Record paddy -- Boro and Aman -- yields should have been an occasion for unalloyed celebration but it isn't quite so. While it brings a measure of joy no doubt, there is an underlying cause also for anxiety not only for farmers but also for policymakers. Precipitous fall of paddy prices is the reason for the worry. Once a food deficit country, it has to its credit producing more than 20 million tonnes of Boro paddy for the first time in its history. The country has not merely achieved this mark in the fiscal year 2018-19, its Aman yield has also reached a record output of 14.3 million tonnes in the year. Registering a more than 3.0 per cent growth rate, the total paddy yield, according to a report carried in this newspaper, reached 37.3 million tonnes. Yet paradoxically the achievement in agriculture could not benefit the farmers to the desired extent.
Now the question is, if this was inevitable. For two consecutive years, paddy has registered record yield after a setback suffered on account of flash floods in the Haor area in 2017. It was not exactly a natural calamity that caused damage to the near-ripe paddy; rather it was triggered by absence of timely repair work of flood protection dam to resist water onrush. The unforeseen loss of the staple crop then prompted the authorities to import rice on an emergency basis. What is to be noted here is that if paddy output is upset somehow either on account of natural calamity or undesirable intervention, this exiguous deltaic land finds itself in the soup. Food safety can easily get jeopardised if either of the two main crops - Boro and Aman - suffers.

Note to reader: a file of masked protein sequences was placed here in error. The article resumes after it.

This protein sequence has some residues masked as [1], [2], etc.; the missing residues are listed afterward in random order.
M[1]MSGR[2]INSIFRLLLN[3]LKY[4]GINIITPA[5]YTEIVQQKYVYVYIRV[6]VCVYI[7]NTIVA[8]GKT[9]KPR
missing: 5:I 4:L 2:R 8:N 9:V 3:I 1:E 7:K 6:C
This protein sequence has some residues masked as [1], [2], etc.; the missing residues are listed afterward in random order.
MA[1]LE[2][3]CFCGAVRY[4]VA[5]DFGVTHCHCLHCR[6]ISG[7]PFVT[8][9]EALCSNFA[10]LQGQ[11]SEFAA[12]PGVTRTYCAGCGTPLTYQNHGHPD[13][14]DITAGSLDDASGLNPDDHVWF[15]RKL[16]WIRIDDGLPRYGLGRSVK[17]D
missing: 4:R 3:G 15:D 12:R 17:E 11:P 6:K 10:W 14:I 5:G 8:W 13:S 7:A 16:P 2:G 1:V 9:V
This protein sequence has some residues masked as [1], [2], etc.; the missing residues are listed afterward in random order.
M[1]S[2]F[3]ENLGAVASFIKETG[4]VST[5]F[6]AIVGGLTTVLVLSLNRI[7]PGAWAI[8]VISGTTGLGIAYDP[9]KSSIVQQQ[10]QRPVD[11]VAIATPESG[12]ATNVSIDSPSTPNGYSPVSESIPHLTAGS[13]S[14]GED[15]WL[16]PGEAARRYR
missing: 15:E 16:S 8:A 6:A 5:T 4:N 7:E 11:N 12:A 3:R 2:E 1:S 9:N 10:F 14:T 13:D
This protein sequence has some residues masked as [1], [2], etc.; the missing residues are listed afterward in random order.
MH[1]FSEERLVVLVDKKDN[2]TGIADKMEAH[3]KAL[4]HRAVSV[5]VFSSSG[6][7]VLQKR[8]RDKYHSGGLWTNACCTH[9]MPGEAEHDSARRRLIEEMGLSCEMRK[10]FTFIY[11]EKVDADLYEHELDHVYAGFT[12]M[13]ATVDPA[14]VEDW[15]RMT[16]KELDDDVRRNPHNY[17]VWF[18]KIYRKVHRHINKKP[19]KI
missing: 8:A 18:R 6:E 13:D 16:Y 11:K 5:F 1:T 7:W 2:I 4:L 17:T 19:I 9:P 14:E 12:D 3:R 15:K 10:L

It is quite baffling that the policymakers are yet to find a solution to the paradox of yield and price. So enraged were the farmers two years ago that some of them made a bonfire of paddy they brought to market for sale. When outcries of farmers over low price - lower than the production cost - of paddy gained in volumes, the authorities could not help taking note of it. But they were at a loss over the action to be taken. Allegations of irregularities in procurement of paddy marred the move. A post-haste decision of exporting rice also failed to raise price of paddy at the growers' level.
It is the middlemen and millers who actually derive the maximum benefit from moves that are considered a late damage-controlling response rather than a predetermined plan. The fact is that the huge gap between the prices at the consumer level and at the growers' level goes unattended. Middlemen and millers manipulate and control the staple market to their own advantage. If the several layers of middlemen can be driven out and millers' role well defined, both farmers and consumers will enjoy its benefit. Price of paddy or other produces will go up at the field level and at the same time consumers will purchase foods cheaper than they presently do. The authorities can create a pool of goods-carrying vehicles to bypass the middlemen and this will to a large extent address the paradox.